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Poems About the Presidents

Table of Contents

  1. Log Cabin Boys by John Henton Carter
  2. Our Presidents—A Memory Rhyme by Isabel Ambler Gilman
  3. Washington by Annette Wynne
  4. A Little Boy and a Cherry Tree by Annette Wynne
  5. Washington's Birthday by Hezekiah Butterworth
  6. O Captain! My Captain! by Walt Whitman
  7. Lincoln by Annette Wynne
  8. The Jefferson Monument by Edward A. Allen
  9. Roosevelt by Vilda Sauvage Owens
  10. Autumn by Elizabeth Madox Roberts

  1. Log Cabin Boys

    by John Henton Carter

    Log Cabin Boys—here's a few:
    Where'd you get Lincoln?—and, say, who
    Sent you Grant, and Sheridan, too;
    Corwin and Old Tippecanoe;
    General Jackson, who pulled through,
    At New Orleans, the Boy's in Blue
    When all those red-coat British flew?
    And Tecumseh, who led the crew
    That cut the brave old South in two
    And hoisted the old flag anew?
    And Whitelaw Reid and John Hay grew
    Up the same way. The same is true
    Of Garfield the assassin slew.
    And, cracky! there's McKinley—whew!
    Well, these are only just a few
    Log Cabin Boys (but guess they'll do),
    Who helped to pull the country through
    And leave it unimpaired to you.

  2. Our Presidents—A Memory Rhyme

    by Isabel Ambler Gilman

    First on the list is Washington, Virginia's proudest name;
    John Adams next, the Federalist, from Massachusetts came;
    Three sons of old Virginia into the White House go—
    'Twas Jefferson, and Madison, and then came James Monroe.

    Massachusetts for one term sent Adams called John Q.,
    And Tennessee a Democrat, brave Jackson staunch and true.
    Martin Van Buren of New York, and Harrison we see,
    And Tyler of Virginia, and Polk of Tennessee.

    Louisiana Taylor sent; New York Millard Fillmore;
    New Hampshire gave us Franklin Pierce; when his term was o'er
    The keystone state Buchanan sent. War thunders shook the realm
    Abe Lincoln wore a martyr's crown, and Johnson took the helm.

    Then U.S. Grant of Illinois who ruled with sword and pen;
    And Hayes, and Garfield who was shot, two noble Buckeye men.
    Chester Arthur from New York, and Grover Cleveland came;
    Ben Harrison served just four years, then Cleveland ruled again.

    McKinley—shot at Buffalo—the nation plunged in grief,
    And "Teddy" Roosevelt of New York served seven years as chief.
    Taft of Ohio followed him. Then Woodrow Wilson came—
    New Jersey's learned Democrat; war set the world aflame;

    And when the tide of strife and hate its baneful course had run,
    The country went Republican and Warren Harding won.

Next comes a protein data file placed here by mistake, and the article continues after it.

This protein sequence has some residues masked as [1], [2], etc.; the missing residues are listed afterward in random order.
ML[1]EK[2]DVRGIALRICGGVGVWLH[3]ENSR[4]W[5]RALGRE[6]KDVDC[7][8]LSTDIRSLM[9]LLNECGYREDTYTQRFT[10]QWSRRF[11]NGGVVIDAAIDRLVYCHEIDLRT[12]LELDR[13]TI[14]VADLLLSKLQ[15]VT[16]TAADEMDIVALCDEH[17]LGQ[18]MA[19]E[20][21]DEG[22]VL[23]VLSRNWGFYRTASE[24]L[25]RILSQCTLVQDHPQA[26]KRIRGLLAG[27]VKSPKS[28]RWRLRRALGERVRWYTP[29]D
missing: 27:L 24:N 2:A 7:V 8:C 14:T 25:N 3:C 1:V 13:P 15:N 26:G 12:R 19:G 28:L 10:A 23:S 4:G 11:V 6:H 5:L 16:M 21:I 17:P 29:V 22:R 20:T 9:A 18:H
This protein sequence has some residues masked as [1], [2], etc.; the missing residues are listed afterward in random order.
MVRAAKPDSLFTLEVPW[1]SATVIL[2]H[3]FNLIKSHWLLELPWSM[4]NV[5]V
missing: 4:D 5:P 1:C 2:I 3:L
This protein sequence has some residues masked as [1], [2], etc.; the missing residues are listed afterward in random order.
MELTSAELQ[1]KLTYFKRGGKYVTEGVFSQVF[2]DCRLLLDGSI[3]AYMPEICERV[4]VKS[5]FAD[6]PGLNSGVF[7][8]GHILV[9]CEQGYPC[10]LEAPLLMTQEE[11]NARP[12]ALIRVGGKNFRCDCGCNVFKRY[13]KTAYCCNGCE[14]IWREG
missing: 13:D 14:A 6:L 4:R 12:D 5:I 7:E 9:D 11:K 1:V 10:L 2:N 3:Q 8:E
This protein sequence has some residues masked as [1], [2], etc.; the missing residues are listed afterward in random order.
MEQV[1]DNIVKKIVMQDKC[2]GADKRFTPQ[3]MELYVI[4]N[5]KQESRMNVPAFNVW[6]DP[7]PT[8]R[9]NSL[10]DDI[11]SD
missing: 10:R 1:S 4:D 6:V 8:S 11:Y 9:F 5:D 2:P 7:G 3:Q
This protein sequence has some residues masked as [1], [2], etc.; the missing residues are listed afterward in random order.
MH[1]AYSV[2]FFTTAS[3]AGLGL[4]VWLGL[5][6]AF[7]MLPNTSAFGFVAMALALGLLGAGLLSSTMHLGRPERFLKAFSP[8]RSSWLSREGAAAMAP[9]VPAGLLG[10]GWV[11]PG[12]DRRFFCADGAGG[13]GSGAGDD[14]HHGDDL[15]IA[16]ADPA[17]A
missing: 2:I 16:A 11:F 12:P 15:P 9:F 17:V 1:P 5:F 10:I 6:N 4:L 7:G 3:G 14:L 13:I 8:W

No duty would he shirk,—he died while on a western trip;
    Coolidge of Massachusetts then assumed the leadership.

  3. Washington

    by Annette Wynne

    First of our great, we bring
    New tributes to your name, and sing
    Songs of remembrance on your day;
    Years cannot ever wear away
    Our thanks to you, nor render less
    Our debt for your great worthiness.

  4. A Little Boy and a Cherry Tree

    by Annette Wynne

    A little boy and a cherry tree,
    A strong young man who proved to be
    A worker with his brain and hand,
    A soldier for his well-loved land,
    A statesman answering the call
    Of home and country, over all,
    A glorious patriot, noble son,
    A soldier—President—a man!
    Was Washington!

  5. Washington's Birthday

    "For Freedom outlives the old crowns of the earth,
    And Freedom shall triumph forever,
    And Time must long wait the true song of his birth
    Who sleeps by the beautiful river."

    – Hezekiah Butterworth
    Washington's Birthday
    by Hezekiah Butterworth

    The bells of Mount Vernon are ringing to-day,
    And what say their melodious numbers
    To the flag blooming air? List, what do they say?
    "The fame of the hero ne'er slumbers!"

    The world's monument stands the Potomac beside,
    And what says the shaft to the river?
    "When the hero has lived for his country, and died,
    Death crowns him a hero forever."

    The bards crown the heroes and children rehearse
    The songs that give heroes to story,
    And what say the bards to the children? "No verse
    Can yet measure Washington's glory.

    "For Freedom outlives the old crowns of the earth,
    And Freedom shall triumph forever,
    And Time must long wait the true song of his birth
    Who sleeps by the beautiful river."

  6. O Captain! My Captain!

    by Walt Whitman

    O Captain! My Captain! our fearful trip is done;
    The ship has weather'd every rack, the prize we sought is won;
    The port is near, the bells I hear, the people all exulting,
    While follow eyes the steady keel, the vessel grim and daring:

    But O heart! heart! heart!
    O the bleeding drops of red,